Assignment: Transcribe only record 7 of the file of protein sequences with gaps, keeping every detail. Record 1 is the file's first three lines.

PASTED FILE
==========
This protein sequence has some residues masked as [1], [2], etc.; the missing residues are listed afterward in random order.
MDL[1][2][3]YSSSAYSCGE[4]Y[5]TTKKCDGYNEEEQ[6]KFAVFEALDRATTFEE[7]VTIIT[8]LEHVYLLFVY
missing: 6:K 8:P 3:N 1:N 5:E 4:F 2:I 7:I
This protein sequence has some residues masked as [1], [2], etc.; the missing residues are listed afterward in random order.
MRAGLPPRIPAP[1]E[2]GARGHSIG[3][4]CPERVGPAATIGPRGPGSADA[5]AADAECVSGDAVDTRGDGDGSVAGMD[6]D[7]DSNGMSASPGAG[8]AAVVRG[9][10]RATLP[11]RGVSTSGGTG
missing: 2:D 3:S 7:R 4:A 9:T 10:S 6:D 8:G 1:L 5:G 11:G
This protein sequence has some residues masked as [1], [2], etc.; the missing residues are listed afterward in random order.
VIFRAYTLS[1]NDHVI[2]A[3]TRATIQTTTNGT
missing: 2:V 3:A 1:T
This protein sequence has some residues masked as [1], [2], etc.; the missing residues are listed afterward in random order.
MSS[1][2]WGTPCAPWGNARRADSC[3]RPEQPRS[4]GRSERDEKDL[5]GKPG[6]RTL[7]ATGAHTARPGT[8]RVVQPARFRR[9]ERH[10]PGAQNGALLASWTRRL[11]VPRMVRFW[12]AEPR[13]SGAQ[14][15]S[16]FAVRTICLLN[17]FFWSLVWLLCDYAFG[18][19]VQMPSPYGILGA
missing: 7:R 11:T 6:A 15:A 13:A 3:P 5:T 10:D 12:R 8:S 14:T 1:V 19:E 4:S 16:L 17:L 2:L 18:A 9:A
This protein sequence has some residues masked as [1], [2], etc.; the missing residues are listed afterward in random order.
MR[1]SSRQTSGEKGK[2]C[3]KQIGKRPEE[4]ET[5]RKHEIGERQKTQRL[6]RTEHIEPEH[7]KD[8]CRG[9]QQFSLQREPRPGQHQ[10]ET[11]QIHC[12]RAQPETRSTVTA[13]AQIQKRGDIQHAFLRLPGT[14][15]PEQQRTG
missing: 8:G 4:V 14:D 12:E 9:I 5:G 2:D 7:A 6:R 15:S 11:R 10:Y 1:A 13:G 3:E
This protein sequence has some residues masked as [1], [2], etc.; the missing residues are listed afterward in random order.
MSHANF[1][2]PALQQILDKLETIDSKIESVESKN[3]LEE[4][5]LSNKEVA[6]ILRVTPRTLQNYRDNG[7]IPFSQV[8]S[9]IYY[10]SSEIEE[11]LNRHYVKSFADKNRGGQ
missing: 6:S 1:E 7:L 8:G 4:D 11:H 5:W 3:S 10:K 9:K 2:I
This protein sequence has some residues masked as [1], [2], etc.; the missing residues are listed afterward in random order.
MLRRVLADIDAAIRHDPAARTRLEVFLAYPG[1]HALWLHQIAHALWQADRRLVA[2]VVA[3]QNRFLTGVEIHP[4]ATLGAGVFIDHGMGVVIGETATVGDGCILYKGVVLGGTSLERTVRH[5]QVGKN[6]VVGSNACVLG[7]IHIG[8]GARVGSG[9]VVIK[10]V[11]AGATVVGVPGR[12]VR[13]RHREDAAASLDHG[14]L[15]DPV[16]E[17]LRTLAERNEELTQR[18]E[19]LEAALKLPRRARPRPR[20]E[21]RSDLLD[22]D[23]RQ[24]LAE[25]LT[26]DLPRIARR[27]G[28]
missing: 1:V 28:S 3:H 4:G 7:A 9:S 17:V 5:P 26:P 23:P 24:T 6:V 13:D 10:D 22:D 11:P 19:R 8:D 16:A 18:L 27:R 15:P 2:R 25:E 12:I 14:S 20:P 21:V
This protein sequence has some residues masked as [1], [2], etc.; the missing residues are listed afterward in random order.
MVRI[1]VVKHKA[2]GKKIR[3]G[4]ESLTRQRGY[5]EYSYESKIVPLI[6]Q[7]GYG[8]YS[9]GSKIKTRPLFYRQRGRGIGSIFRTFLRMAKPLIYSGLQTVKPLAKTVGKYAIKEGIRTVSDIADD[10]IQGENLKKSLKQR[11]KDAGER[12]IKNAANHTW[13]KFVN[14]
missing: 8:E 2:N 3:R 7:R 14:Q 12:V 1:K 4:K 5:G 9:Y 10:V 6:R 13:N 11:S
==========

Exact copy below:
This protein sequence has some residues masked as [1], [2], etc.; the missing residues are listed afterward in random order.
MLRRVLADIDAAIRHDPAARTRLEVFLAYPG[1]HALWLHQIAHALWQADRRLVA[2]VVA[3]QNRFLTGVEIHP[4]ATLGAGVFIDHGMGVVIGETATVGDGCILYKGVVLGGTSLERTVRH[5]QVGKN[6]VVGSNACVLG[7]IHIG[8]GARVGSG[9]VVIK[10]V[11]AGATVVGVPGR[12]VR[13]RHREDAAASLDHG[14]L[15]DPV[16]E[17]LRTLAERNEELTQR[18]E[19]LEAALKLPRRARPRPR[20]E[21]RSDLLD[22]D[23]RQ[24]LAE[25]LT[26]DLPRIARR[27]G[28]
missing: 1:V 28:S 3:H 4:G 7:A 9:S 17:V 5:P 26:P 23:P 24:T 6:V 13:D 10:D 22:D 11:P 19:R 8:D 16:A 18:L 27:R 15:P 2:R 25:E 12:I 14:S 20:P 21:V